Davis has gone on to a stellar career, appearing in the Harry Potter series as Professor Flitwick and returning early and often to the Star Wars universe.

John Boyega - Star Wars: The Force Awakens

Being cast as one of the leads in Star Wars: The Force Awakens was a lifelong dream come true for John Boyega, a self-proclaimed superfan who delivered a winning performance as turncoat Stormtrooper Finn. But since The Force Awakens was the first sequel to the original trilogy and a J.J. Abrams film, the casting process could charitably be described as intense. Boyega told British GQ that his auditions consisted of multiple rounds lasting seven months, and compared it to "The X-Factor but without the TV show around it." 

It ended up being worth it, as Boyega's performance has earned him prominent roles in the next two proper Star Wars films and also led to his casting in the forthcoming Pacific Rim sequel. It might all be a little bit overwhelming for the young actor if not for the mentorship of Tony Stark himself—Robert Downey Jr., who knows a thing or two about the pitfalls of quick success and has taken it upon himself to see that Boyega doesn't chart a similar path.

Tom Holland - Spider-Man: Homecoming

Speaking of young mentees of Tony Stark, not many roles were more coveted among younger actors than the first version of Spider-Man to appear in the Marvel Cinematic Universe. Immediately after the partnership between Sony and Marvel Studios was announced in early 2015, speculation ran rampant about who would fill the web-slinger's shoes, with names like Asa Butterfield and Logan Lerman being dropped among the frontrunners for the role. Of course, we now know that 21-year old Tom Holland is Peter Parker, and likely will be for literally decades to come—but beating out his competition meant going to the audition well over and over again.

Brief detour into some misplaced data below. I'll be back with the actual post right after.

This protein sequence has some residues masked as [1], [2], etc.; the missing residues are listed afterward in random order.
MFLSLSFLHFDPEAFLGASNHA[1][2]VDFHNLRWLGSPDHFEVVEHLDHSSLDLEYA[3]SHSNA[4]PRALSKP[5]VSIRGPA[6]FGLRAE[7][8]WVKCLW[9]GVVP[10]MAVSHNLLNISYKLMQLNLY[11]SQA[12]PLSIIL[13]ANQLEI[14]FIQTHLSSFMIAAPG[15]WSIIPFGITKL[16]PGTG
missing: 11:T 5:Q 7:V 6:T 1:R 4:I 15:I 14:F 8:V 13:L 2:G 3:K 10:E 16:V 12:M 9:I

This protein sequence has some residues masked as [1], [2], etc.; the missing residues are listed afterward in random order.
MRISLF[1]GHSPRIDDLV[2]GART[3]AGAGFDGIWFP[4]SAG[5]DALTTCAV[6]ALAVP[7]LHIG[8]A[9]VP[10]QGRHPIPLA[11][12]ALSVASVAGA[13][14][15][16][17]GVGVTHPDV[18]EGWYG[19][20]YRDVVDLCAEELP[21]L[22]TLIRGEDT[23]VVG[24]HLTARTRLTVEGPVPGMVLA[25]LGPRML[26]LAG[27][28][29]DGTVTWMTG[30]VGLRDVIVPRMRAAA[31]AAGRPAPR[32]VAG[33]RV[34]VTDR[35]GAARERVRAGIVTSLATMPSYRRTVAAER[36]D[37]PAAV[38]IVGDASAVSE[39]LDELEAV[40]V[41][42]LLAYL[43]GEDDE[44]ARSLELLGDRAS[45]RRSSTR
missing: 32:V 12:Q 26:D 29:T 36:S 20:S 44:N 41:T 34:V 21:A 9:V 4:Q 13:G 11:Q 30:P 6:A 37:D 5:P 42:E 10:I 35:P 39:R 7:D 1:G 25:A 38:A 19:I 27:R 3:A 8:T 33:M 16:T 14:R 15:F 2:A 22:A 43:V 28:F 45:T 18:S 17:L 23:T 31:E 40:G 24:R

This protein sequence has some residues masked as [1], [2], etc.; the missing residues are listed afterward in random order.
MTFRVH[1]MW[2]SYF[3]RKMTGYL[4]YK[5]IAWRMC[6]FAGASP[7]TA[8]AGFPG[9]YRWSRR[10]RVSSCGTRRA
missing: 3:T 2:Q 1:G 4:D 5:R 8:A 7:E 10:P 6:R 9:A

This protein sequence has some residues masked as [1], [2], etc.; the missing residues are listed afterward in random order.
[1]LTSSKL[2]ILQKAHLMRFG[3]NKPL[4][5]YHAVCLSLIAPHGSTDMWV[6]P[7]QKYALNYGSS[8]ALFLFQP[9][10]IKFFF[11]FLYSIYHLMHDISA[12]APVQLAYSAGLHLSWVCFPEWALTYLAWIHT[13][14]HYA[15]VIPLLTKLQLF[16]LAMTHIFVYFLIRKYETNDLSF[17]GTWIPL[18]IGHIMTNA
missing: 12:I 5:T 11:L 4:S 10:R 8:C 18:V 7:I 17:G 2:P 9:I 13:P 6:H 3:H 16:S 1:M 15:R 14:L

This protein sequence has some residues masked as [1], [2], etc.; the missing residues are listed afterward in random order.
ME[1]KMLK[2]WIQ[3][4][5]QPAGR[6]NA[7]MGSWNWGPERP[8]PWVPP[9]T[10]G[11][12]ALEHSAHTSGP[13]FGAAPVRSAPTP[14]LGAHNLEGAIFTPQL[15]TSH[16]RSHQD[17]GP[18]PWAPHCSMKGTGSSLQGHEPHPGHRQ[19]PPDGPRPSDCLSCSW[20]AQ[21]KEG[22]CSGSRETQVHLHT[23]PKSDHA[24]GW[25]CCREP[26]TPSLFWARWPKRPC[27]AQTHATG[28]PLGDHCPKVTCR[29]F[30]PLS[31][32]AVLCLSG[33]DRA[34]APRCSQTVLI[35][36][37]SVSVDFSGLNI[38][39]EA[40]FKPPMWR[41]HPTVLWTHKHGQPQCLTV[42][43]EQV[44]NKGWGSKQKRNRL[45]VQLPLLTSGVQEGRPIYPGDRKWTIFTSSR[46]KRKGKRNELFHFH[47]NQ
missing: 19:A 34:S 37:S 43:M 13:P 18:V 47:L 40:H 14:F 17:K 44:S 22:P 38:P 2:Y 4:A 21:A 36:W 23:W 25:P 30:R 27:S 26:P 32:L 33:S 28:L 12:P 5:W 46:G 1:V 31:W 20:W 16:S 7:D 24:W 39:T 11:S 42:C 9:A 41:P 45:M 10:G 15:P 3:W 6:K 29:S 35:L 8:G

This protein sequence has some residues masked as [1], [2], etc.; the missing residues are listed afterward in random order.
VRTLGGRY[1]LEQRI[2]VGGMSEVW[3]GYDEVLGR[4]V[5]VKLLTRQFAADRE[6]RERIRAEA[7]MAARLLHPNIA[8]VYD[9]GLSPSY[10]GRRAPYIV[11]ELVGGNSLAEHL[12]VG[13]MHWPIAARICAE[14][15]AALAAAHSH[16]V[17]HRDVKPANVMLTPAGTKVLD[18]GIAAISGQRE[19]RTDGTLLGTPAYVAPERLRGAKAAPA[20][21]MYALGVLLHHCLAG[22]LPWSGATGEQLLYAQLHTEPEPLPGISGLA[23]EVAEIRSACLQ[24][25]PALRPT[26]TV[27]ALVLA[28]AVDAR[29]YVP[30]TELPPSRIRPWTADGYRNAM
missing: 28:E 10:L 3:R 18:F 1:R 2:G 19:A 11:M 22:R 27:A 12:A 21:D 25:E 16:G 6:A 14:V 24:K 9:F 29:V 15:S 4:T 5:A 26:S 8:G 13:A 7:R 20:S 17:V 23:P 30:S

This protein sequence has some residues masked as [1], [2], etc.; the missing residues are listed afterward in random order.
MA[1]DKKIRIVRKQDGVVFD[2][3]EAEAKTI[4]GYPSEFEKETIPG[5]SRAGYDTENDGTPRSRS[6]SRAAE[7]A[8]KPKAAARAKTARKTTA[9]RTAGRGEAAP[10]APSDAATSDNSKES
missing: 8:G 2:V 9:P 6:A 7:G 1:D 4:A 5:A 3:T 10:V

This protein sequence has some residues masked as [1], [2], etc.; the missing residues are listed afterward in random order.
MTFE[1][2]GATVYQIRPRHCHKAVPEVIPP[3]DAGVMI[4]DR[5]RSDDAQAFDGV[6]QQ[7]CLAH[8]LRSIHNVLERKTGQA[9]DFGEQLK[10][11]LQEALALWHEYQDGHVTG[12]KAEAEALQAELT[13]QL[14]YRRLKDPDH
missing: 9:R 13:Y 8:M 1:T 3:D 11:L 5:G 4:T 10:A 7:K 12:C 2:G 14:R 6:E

Holland revealed to Good Morning America that he auditioned eight times for the role, because all of the videos he'd sent Marvel Studios of himself doing backflips were apparently not enough. His final audition was a screen test with Chris Evans—Spidey's confrontation with Cap during Captain America: Civil War's airport brawl, during which he finally got to show off his backflipping prowess. "So, I said to the producers, 'Do you want me to do a flip?' They were like, can you do a flip? Well, yes! I've been sending you all these videos for weeks!"

Holland will next appear as Spidey in Avengers: Infinity War, teaser footage of which recently made fans lose their minds at Disney's D-23 event. It may have been a laborious process, but Marvel can at least rest assured they won't have to cast Spider-Man again for a long while.